Best ornamental grasses to add colour and texture to your garden

Best ornamental grasses to add colour and texture to your garden


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Wherever you go now there are ornamental grasses, in borders among shrubs and herbaceous perennials, as specimens, in pots and sometimes there are borders and even whole gardens dedicated to them. I love ornamental grasses and include them in many of my own designs and also had a plethora of different species in my previous garden and intend to include lots in my new garden in Lincolnshire.

They add an extra dimension to a garden. They add movement, creating waves of texture and colour. Ornamental grasses also fill gaps really well and can be used to link different colours to great effect with their softening forms.

Some create a wonderful sound, for me reminiscent of rustling faded leaves on hornbeam hedges in spring, and others sparkle with morning dew, while for some the sun stimulates the flowers, glistening and sparkling like sparklers. They also come in a multitude of sizes from the small, such as Carex, to the very tall, such as Miscanthus.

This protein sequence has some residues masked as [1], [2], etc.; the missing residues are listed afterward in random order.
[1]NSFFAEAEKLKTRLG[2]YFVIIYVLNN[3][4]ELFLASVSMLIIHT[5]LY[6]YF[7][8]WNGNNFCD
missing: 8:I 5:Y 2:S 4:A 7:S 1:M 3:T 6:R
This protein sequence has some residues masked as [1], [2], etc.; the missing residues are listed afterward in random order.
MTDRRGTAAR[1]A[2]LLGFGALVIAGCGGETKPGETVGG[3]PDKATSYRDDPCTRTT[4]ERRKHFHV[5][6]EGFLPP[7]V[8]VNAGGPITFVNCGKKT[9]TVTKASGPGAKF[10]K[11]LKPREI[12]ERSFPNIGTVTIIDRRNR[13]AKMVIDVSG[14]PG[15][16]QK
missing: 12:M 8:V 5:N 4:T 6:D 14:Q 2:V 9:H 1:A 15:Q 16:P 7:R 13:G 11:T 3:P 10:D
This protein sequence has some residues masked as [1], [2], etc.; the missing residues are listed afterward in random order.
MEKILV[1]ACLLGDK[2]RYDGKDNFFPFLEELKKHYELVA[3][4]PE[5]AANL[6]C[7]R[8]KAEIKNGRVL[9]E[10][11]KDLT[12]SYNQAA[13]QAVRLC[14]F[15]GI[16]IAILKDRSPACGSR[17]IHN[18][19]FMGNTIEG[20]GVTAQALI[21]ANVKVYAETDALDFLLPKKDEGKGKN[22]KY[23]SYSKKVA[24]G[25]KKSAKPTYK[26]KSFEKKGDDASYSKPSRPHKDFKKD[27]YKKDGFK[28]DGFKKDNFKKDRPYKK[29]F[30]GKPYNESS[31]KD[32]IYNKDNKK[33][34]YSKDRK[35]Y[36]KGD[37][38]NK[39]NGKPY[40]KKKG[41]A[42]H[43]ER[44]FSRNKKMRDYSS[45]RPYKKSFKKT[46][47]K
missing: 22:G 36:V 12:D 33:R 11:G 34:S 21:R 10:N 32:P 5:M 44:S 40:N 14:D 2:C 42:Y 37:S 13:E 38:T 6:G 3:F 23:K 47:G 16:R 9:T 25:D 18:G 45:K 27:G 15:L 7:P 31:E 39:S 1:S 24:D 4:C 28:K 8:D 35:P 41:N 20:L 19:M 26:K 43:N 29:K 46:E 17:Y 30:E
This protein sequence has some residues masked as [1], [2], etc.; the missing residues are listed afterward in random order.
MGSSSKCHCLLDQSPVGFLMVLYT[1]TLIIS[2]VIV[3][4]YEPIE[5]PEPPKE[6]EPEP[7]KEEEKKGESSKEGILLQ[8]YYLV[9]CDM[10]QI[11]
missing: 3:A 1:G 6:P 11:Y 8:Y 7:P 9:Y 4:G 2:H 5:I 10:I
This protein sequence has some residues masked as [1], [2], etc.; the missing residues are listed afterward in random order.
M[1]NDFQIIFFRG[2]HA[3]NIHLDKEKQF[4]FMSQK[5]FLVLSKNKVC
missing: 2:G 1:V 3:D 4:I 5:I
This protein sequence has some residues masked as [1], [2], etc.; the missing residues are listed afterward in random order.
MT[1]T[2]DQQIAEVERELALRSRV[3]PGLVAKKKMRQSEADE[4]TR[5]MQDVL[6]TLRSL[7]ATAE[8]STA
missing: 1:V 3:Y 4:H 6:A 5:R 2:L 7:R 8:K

Perfectly formed grasses grow to their desired height and spread in a border while others can romp their way through the garden.  So what is an ornamental grass, how do they grow and how do we as gardeners take care of them to the best effect? When I think about this question I wonder why lawn grasses are not categorised or sold as ornamental.

The combination of long days, warmer temperatures and adequate moisture result in a flush of new growth in the spring. Lawn grasses can be made up of bent and fescue types for a luxurious lawn, while meadow- and ryegrass are good for busy family lawns. Whether mown or left to grow they are a major ornamental element to a garden.

The term ‘Ornamental Grass’ appears to cover everything from true grass (Poaceae), to everything grass-like, such as rushes (Juncaeae), sedges (Cyperaceae), pampas (Cortaderia), ribbon grass (Phalaris), bamboo (Muhlenbergia, of which there is in excess of 1,000 species) and restio (Restionaceae, of which there is in excess of 500 species).

The number of species and types of ornamental grasses can be overwhelming for the everyday gardener.